The Tablet of Yays and Nays

Here I sit and wait, old broken tablets around me, and also new ones only partially written upon. – Thus Spake Zarathustra

Zarathustra and Moral Realism

Studying Thus Spake Zarathustra shortly after studying Sam Harris’ The Moral Landscape brought up many questions, many of them interrelated, about how and where we derive our values from.

While the re-evaluation of our values is a necessity in Zarathustra, I’m not sure that the work proposes that nature is without values: rather, it proposes that they must be created (1). By contrast, The Moral Landscape proposes that values do exist in nature, and that through the study of nature (science) we can discern true morality as it exists and is observable in nature. To confuse matters further, it’s more than likely that both possibilities are not mutually exclusive: values exist in nature, and can also be created in culture.

Here are the two great questions before every post-religious individual seeking to begin the intellectual tasks of moral philosophy. We find ourselves, like Zarathustra, between the old tablets of the Law and the new ones, which are yet to be sculpted.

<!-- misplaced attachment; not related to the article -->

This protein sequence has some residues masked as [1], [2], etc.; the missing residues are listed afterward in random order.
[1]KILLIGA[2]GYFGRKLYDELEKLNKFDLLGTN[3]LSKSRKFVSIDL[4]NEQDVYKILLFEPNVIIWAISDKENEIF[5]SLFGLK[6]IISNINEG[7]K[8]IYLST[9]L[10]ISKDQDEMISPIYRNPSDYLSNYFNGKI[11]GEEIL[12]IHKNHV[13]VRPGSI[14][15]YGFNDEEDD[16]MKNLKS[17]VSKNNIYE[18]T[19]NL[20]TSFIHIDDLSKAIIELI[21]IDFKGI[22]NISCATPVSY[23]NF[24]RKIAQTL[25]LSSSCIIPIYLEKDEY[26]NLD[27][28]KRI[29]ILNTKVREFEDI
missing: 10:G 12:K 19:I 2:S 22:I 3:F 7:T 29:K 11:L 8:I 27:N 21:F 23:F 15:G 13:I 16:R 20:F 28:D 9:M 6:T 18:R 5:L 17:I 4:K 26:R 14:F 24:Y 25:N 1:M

It seems to me that, by proposing moral realism and by arguing for the existence of real good and real evil (whether they are articulated as fair and foul as in Polystratus, pleasure and pain as in Epicurus, or well-being and being un-well as in Harris) (5), the effect this has is to return to the original (Persian) Zarathustra and to naturalize his own moral philosophy. In other words, this at once contradicts Nietzsche’s so-called anti-realist premise, and yet vindicates Zoroaster as his choice of pivotal moral philosopher.

That which creates insuperable joy is the complete removal of a great evil. And this is the nature of good, if one can once grasp it rightly and then hold by it, rather than walking about tediously babbling about the good. – Epicurus

Here, an aside must be made on the issue of definitions to avoid getting into trouble with other Epicureans of the past and present. Cassius argues that “every discussion of realism has to answer the question: reality measured how?” By this he is referring to the Canon, the use of our natural faculties (our five senses, our pleasure/aversion principles, our anticipations) to measure reality. In this sense, there is a particular doctrine of realism espoused by Epicureans, which is unique and distinct from a generic realism. It is this realism that we refer to in our discourse.